In recent decades, abortion rights organizations have had a dominant influence on the Democratic Party's policies. They have managed to make support for abortion rights a litmus test for gaining nomination to national office.

Baptist Press



Dolly's Creator Wants Women to Donate Eggs
by Tom Strode

For scientists intent on cloning human embryos, there seems to exist a never-satisfied demand for more and better eggs.

Ian Wilmut, the creator of Dolly the sheep, is seeking permission from a British government agency to request that women donate their eggs for cloning research, according to the Guardian, a London newspaper. So far, cloning researchers in Great Britain have utilized only eggs left over from treatments at in vitro fertilization clinics, according to the report.

Pro-life ethicists, who largely oppose research cloning because it requires the destruction of embryos, criticized the development.

"Wilmut is trying to exploit women's compassion, but it would be a misplaced compassion to donate eggs to create embryo-babies that will be destroyed for research," said C. Ben Mitchell, a consultant for the Southern Baptist Ethics & Religious Liberty Commission and an associate professor of bioethics at Trinity Evangelical Divinity School in suburban Chicago.

Wilmut's suggestion he needs eggs of a certain quality "turns women and their eggs into commodities," Mitchell told Baptist Press.

"Wilmut should turn his interest in quality control into ethical responsibility. He would not clone human embryos if he were as concerned about ethics as he is experimentation," Mitchell said.

Wilmut's latest request confirms what some pro-life ethicists have been contending about the slippery slope of embryo research.

"Embryos belong in uteruses," Mitchell said. "Once we began to generate them in vitro and not put them in uteruses, we made the unthinkable routine. Once the unthinkable becomes routine, it becomes expected. Once it is expected, it becomes demanded. And once demanded, a market is created."

Wilmut told the Guardian he had "never doubted that women would donate if they thought we were helping people to have treatment."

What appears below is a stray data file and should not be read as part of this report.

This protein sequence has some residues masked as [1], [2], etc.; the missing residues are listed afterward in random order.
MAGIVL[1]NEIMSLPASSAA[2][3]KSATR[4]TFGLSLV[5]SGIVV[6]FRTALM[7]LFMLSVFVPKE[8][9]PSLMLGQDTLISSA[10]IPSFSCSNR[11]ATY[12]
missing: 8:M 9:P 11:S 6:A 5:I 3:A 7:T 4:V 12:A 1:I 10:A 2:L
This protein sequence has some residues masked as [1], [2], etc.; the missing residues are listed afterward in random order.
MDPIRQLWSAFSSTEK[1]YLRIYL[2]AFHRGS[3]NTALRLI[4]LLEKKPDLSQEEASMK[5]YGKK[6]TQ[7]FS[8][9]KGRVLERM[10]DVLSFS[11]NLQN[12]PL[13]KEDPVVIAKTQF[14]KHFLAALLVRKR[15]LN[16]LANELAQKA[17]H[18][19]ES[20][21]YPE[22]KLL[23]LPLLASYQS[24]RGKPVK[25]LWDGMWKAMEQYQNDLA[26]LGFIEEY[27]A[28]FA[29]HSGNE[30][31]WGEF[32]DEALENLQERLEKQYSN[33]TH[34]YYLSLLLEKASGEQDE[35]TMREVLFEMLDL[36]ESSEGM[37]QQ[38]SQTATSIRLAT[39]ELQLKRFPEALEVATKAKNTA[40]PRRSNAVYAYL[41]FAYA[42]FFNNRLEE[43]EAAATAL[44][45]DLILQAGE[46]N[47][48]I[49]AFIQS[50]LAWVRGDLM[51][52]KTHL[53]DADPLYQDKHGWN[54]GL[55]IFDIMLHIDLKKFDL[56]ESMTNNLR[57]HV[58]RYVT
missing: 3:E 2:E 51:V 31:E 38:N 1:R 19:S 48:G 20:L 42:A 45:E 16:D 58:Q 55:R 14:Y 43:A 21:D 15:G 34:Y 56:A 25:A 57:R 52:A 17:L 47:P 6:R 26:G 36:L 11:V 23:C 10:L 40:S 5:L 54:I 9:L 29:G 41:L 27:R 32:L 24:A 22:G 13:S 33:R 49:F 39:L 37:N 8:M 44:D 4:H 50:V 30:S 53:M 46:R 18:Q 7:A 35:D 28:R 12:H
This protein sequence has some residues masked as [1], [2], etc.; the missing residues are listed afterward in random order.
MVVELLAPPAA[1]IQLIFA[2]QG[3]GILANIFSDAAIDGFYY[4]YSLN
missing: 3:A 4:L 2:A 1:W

The injections required to produce more eggs than usual for extraction can be risky for the donors, the Guardian reported.

Wilmut follows in the path of South Korea's leading cloning researcher, Woo Suk Hwang, whose team created a cloned human embryo last year after receiving eggs from women, according to the Guardian.

The Human Fertilization and Embryology Authority licensed Wilmut in February to clone human embryos for research. He is seeking therapies for motor neuron disease.

Wilmut directed the team at Scotland's Roslin Institute that successfully produced Dolly, the first cloned mammal, in 1996 after more than 270 failures. He is moving to Edinburgh University, the Guardian reported.

Baptist Press



Bush Backs Intelligent Design in Schools
by Erin Curry

President Bush set off a new wave of debate over whether intelligent design should be taught alongside evolution in public schools when he gave his opinion in a roundtable discussion with Texas newspaper reporters August 1.

"I think that part of education is to expose people to different schools of thought," he said. "You're asking me whether or not people ought to be exposed to different ideas, the answer is yes."

Referring to his time as governor of Texas, Bush said, "I felt like both sides ought to be properly taught."

The president also said he believes the matter should be decided by local school boards, not by a federal government mandate, according to The Houston Chronicle.

While running for president in 1999, Bush said schoolchildren "ought to be exposed to different theories about how the world started." But he has not said publicly which theory he supports.

Richard Land, president of the Southern Baptist Ethics & Religious Liberty Commission, told The New York Times he was pleased with Bush's stance.

"It's what I've been pushing; it's what a lot of us have been pushing," Land said, adding that evolution "is too often taught as fact," and that "if you're going to teach the Darwinian theory of evolution, teach it as theory. And then teach another theory that has the most support among scientists."

Baptist Press